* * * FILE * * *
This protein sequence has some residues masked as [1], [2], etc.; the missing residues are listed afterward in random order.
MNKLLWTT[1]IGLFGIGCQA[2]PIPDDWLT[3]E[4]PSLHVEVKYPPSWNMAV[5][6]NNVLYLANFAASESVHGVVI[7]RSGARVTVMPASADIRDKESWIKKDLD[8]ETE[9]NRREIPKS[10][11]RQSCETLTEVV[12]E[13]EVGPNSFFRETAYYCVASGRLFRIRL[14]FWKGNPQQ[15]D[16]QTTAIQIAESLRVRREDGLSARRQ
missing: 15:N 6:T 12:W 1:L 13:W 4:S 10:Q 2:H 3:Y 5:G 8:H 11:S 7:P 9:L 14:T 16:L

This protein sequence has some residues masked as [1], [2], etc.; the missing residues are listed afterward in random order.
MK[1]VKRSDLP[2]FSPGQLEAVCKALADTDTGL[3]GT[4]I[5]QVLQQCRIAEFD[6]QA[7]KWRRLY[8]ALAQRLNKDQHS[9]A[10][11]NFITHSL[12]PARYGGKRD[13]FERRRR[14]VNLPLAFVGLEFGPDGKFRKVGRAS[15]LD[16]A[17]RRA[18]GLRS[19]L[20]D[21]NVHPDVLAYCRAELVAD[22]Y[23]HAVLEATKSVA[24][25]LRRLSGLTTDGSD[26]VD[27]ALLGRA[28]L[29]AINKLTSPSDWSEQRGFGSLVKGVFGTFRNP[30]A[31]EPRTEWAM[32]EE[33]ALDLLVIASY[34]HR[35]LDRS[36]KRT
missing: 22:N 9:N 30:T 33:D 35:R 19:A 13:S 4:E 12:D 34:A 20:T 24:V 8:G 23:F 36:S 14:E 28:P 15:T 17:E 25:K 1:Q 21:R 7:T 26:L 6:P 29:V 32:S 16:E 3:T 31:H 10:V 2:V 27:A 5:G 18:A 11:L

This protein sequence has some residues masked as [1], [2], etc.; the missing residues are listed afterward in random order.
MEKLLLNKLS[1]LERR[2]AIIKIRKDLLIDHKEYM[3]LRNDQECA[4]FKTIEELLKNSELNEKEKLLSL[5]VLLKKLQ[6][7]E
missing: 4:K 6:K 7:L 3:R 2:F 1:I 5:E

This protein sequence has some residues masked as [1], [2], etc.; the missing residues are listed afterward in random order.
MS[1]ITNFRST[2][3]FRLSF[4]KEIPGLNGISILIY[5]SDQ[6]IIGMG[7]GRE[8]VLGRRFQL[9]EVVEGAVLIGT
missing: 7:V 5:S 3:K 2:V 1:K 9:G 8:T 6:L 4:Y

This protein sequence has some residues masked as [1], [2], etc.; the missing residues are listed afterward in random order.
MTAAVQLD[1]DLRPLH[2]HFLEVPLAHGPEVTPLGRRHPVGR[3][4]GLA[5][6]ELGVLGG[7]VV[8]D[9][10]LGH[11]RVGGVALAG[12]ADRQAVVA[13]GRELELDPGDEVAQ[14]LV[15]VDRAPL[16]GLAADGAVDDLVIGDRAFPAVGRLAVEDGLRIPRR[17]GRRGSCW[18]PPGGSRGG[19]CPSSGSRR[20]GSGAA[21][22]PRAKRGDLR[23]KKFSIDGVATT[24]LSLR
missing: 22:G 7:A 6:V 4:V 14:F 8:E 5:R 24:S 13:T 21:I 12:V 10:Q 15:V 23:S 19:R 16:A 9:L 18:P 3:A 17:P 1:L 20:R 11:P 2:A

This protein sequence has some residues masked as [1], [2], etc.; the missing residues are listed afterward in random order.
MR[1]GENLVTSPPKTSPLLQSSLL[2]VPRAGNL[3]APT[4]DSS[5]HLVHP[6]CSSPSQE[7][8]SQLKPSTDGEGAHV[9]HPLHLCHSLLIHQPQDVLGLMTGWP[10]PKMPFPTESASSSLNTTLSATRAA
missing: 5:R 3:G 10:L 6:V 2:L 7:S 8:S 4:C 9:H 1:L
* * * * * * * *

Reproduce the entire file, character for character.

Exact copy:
This protein sequence has some residues masked as [1], [2], etc.; the missing residues are listed afterward in random order.
MNKLLWTT[1]IGLFGIGCQA[2]PIPDDWLT[3]E[4]PSLHVEVKYPPSWNMAV[5][6]NNVLYLANFAASESVHGVVI[7]RSGARVTVMPASADIRDKESWIKKDLD[8]ETE[9]NRREIPKS[10][11]RQSCETLTEVV[12]E[13]EVGPNSFFRETAYYCVASGRLFRIRL[14]FWKGNPQQ[15]D[16]QTTAIQIAESLRVRREDGLSARRQ
missing: 15:N 6:T 12:W 1:L 13:W 4:S 10:Q 2:H 3:Y 5:G 8:H 11:S 7:P 9:L 14:T 16:L

This protein sequence has some residues masked as [1], [2], etc.; the missing residues are listed afterward in random order.
MK[1]VKRSDLP[2]FSPGQLEAVCKALADTDTGL[3]GT[4]I[5]QVLQQCRIAEFD[6]QA[7]KWRRLY[8]ALAQRLNKDQHS[9]A[10][11]NFITHSL[12]PARYGGKRD[13]FERRRR[14]VNLPLAFVGLEFGPDGKFRKVGRAS[15]LD[16]A[17]RRA[18]GLRS[19]L[20]D[21]NVHPDVLAYCRAELVAD[22]Y[23]HAVLEATKSVA[24][25]LRRLSGLTTDGSD[26]VD[27]ALLGRA[28]L[29]AINKLTSPSDWSEQRGFGSLVKGVFGTFRNP[30]A[31]EPRTEWAM[32]EE[33]ALDLLVIASY[34]HR[35]LDRS[36]KRT
missing: 22:N 9:N 30:T 33:D 35:R 19:A 13:S 4:E 12:D 34:A 20:T 24:V 8:G 23:F 36:S 14:E 28:P 15:T 17:E 25:K 1:Q 21:R 7:T 26:L 6:P 29:V 32:S 16:E 3:T 31:H 10:V 2:V 27:A 5:G 18:A 11:L

This protein sequence has some residues masked as [1], [2], etc.; the missing residues are listed afterward in random order.
MEKLLLNKLS[1]LERR[2]AIIKIRKDLLIDHKEYM[3]LRNDQECA[4]FKTIEELLKNSELNEKEKLLSL[5]VLLKKLQ[6][7]E
missing: 4:K 6:K 7:L 3:R 2:F 1:I 5:E

This protein sequence has some residues masked as [1], [2], etc.; the missing residues are listed afterward in random order.
MS[1]ITNFRST[2][3]FRLSF[4]KEIPGLNGISILIY[5]SDQ[6]IIGMG[7]GRE[8]VLGRRFQL[9]EVVEGAVLIGT
missing: 7:V 5:S 3:K 2:V 1:K 9:G 8:T 6:L 4:Y

This protein sequence has some residues masked as [1], [2], etc.; the missing residues are listed afterward in random order.
MTAAVQLD[1]DLRPLH[2]HFLEVPLAHGPEVTPLGRRHPVGR[3][4]GLA[5][6]ELGVLGG[7]VV[8]D[9][10]LGH[11]RVGGVALAG[12]ADRQAVVA[13]GRELELDPGDEVAQ[14]LV[15]VDRAPL[16]GLAADGAVDDLVIGDRAFPAVGRLAVEDGLRIPRR[17]GRRGSCW[18]PPGGSRGG[19]CPSSGSRR[20]GSGAA[21][22]PRAKRGDLR[23]KKFSIDGVATT[24]LSLR
missing: 22:G 7:A 6:V 4:V 14:F 8:E 5:R 24:S 13:T 21:I 12:V 10:Q 15:V 23:S 19:R 16:A 9:L 18:P 3:A 17:P 1:L 20:R 11:P 2:A

This protein sequence has some residues masked as [1], [2], etc.; the missing residues are listed afterward in random order.
MR[1]GENLVTSPPKTSPLLQSSLL[2]VPRAGNL[3]APT[4]DSS[5]HLVHP[6]CSSPSQE[7][8]SQLKPSTDGEGAHV[9]HPLHLCHSLLIHQPQDVLGLMTGWP[10]PKMPFPTESASSSLNTTLSATRAA
missing: 5:R 3:G 10:L 6:V 2:L 7:S 8:S 4:C 9:H 1:L